The Bishop of Winchester was the lord of the manor, separated from The City across the river, which meant he had his own court, and even his own prison – the infamous ‘Clink’. It formerly sat to the west of Stoney Street and eventually gave its name to the area, so it became known as the manor of the Clink. The Clink was one of the worst prisons in London, where prisoners were left to starve or even literally left to rot or drown in the rising tide. The name of ‘The Clink’ is believed to have originated from the word for keyhole, but it is also commonly thought to originate from the ‘clinking’ of keys. Whatever the origins, the name is now synonymous with the name for prison.

Theatre and Bear baiting, 1647
Theatre and Bear baiting, 1647

A closer look at the drawing by Wenceslaus Hollar also reveals Shakespeare’s Globe Theatre and a Beere Bayting [sic] ring. During the 16th and 17th century, this part of London was notorious for its entertainments, with taverns, theatres, and brothels. Being outside the jurisdiction of the City of London, many came to the south side of the river, which became known as the ‘playground of the City of London’. It was also the original red-light district when Soho was just fields.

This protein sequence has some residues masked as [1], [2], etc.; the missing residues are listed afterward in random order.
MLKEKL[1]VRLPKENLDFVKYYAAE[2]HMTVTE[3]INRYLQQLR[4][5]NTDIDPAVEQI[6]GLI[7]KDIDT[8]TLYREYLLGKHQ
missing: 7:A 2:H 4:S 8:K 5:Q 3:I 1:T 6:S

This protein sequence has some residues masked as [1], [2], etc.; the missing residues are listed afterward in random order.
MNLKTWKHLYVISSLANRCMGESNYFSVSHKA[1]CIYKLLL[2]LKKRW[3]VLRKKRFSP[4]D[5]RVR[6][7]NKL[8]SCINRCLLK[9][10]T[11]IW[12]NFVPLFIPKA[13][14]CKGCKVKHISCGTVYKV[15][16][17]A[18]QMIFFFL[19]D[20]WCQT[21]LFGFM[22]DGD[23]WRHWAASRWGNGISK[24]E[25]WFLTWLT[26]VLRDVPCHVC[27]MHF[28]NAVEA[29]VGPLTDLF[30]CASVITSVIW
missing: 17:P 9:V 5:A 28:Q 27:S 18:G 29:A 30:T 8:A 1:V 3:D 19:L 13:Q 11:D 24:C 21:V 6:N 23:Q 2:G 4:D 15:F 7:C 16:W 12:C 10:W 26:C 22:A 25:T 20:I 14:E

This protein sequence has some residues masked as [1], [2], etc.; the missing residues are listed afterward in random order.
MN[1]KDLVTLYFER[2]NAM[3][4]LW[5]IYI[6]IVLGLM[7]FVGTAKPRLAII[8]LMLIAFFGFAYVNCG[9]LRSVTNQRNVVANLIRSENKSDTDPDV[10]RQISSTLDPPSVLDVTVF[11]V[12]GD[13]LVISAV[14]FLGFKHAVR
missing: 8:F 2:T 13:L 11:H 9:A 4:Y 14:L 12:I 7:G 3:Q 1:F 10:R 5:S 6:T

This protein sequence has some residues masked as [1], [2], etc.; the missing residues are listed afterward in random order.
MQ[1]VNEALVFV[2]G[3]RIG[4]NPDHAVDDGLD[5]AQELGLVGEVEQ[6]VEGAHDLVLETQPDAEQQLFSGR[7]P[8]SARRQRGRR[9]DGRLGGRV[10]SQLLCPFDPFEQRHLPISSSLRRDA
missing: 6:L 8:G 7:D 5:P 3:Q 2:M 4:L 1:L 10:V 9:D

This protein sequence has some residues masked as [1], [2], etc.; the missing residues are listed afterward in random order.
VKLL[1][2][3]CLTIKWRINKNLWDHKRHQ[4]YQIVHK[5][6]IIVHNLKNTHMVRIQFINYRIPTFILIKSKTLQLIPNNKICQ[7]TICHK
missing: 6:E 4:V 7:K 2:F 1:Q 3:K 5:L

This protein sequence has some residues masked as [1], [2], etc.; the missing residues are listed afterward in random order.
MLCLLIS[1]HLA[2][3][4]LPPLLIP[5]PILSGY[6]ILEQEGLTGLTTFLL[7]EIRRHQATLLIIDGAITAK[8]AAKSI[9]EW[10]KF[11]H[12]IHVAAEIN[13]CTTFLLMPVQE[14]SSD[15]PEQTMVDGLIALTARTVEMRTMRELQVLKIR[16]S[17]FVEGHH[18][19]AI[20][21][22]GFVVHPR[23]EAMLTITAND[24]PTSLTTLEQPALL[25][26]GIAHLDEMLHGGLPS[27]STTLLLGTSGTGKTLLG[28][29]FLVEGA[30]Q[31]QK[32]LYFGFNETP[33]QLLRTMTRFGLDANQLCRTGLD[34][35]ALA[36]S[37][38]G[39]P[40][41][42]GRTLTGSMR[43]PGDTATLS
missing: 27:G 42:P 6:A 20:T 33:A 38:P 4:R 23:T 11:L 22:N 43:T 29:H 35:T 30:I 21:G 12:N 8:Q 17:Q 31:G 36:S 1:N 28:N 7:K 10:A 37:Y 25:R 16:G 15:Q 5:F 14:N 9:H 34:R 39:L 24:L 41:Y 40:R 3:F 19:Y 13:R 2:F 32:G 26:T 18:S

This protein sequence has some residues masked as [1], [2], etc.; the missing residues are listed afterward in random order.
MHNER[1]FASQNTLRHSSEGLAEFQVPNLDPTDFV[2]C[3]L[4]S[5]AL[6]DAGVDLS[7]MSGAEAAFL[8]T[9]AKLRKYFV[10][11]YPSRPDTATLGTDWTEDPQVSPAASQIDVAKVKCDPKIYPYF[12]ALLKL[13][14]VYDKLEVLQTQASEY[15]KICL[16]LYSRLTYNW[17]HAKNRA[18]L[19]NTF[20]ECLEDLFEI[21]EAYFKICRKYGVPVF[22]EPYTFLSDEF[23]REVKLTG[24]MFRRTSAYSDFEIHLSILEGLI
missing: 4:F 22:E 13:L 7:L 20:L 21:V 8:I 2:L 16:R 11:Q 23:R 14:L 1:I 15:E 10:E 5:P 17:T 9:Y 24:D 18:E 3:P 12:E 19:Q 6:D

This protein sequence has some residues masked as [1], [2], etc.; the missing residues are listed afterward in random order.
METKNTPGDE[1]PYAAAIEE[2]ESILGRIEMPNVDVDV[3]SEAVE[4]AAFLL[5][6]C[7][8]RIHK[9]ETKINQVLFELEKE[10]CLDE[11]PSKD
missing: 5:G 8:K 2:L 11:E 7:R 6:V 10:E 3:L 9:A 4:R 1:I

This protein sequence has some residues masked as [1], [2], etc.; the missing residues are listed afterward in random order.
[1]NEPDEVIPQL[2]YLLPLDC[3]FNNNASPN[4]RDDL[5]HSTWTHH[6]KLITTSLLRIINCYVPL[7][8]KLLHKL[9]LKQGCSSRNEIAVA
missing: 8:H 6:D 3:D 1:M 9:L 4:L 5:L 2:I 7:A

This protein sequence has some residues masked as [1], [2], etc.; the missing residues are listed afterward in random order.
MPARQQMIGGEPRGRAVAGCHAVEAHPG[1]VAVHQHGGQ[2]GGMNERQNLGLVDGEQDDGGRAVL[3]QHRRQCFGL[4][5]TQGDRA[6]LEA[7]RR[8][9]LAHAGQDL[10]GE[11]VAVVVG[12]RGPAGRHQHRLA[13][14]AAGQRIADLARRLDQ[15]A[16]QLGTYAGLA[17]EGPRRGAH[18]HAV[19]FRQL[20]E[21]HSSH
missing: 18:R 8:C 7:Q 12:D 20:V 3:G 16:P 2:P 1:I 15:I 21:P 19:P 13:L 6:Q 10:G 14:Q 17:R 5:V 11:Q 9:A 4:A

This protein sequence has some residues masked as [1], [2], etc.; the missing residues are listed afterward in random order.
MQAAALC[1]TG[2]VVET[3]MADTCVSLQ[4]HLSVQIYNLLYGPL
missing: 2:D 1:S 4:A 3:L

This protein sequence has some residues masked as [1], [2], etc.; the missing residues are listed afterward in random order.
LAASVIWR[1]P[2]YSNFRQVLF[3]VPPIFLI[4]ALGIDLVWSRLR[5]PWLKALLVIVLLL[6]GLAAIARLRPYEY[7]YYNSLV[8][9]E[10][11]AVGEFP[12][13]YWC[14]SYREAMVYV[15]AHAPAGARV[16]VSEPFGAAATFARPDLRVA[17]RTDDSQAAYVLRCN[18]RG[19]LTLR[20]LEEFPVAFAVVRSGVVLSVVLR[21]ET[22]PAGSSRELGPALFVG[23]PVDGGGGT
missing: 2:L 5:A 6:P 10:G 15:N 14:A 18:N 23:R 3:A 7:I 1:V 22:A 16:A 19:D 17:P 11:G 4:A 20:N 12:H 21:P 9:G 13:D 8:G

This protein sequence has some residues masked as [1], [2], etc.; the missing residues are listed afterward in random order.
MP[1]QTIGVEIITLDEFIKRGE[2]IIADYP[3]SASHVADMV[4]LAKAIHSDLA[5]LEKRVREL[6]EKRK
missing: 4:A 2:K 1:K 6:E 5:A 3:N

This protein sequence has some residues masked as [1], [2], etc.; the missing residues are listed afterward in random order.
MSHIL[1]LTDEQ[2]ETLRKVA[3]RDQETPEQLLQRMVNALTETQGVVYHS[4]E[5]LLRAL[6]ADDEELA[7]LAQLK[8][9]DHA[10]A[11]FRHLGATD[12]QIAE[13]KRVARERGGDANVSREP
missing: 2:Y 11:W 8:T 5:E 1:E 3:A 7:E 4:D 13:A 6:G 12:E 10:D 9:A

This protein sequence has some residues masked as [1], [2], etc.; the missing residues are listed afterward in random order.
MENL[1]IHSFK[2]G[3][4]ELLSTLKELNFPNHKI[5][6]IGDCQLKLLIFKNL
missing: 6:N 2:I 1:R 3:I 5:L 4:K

Clink Street
Clink Street

A revetment was first built along The Thames at Bankside in the 14th century, but it was in the late 16th and early 17th century that a stone wall was built (which corresponds with the time that a great many people were coming across the river to visit the taverns and theatres). The new wall also allowed for sturdier construction of houses and tenements, which were built around the time of Hollar’s drawing in the 1640s. The name of Clink Street also first appeared at this time. However, within 150 years most of these early houses were demolished and a new brick river wall constructed, which led the way for the tall warehouses and wharf buildings we recognise today.